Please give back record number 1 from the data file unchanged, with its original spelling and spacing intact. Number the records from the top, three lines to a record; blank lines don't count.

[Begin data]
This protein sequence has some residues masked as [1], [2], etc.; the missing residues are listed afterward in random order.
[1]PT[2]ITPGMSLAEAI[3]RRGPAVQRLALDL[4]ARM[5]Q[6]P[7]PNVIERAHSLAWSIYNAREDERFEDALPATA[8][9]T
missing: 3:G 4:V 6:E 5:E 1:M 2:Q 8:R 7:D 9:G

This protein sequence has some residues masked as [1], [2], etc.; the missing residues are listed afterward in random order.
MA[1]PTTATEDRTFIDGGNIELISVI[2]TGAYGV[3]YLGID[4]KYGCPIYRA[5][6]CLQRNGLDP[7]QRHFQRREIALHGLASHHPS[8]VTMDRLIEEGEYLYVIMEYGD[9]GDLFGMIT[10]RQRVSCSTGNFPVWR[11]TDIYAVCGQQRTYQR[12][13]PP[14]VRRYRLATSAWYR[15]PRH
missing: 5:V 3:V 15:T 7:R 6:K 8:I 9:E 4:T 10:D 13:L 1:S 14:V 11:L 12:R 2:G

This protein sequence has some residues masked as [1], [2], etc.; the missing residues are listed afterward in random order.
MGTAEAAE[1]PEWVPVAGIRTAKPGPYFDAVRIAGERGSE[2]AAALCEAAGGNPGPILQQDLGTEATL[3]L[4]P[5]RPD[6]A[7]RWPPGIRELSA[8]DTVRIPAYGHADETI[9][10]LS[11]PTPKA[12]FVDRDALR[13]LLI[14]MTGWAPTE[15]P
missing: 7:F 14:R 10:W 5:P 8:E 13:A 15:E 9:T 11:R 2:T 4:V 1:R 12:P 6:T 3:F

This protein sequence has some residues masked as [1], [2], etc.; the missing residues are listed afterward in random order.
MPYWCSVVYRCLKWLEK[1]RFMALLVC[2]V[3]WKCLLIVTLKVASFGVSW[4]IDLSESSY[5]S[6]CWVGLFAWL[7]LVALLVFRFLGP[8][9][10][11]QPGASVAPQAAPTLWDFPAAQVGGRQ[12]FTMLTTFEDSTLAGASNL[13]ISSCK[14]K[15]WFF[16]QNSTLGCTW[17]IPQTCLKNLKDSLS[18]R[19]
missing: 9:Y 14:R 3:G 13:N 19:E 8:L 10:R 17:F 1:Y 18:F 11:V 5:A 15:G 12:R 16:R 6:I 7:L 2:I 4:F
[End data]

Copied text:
This protein sequence has some residues masked as [1], [2], etc.; the missing residues are listed afterward in random order.
[1]PT[2]ITPGMSLAEAI[3]RRGPAVQRLALDL[4]ARM[5]Q[6]P[7]PNVIERAHSLAWSIYNAREDERFEDALPATA[8][9]T
missing: 3:G 4:V 6:E 5:E 1:M 2:Q 8:R 7:D 9:G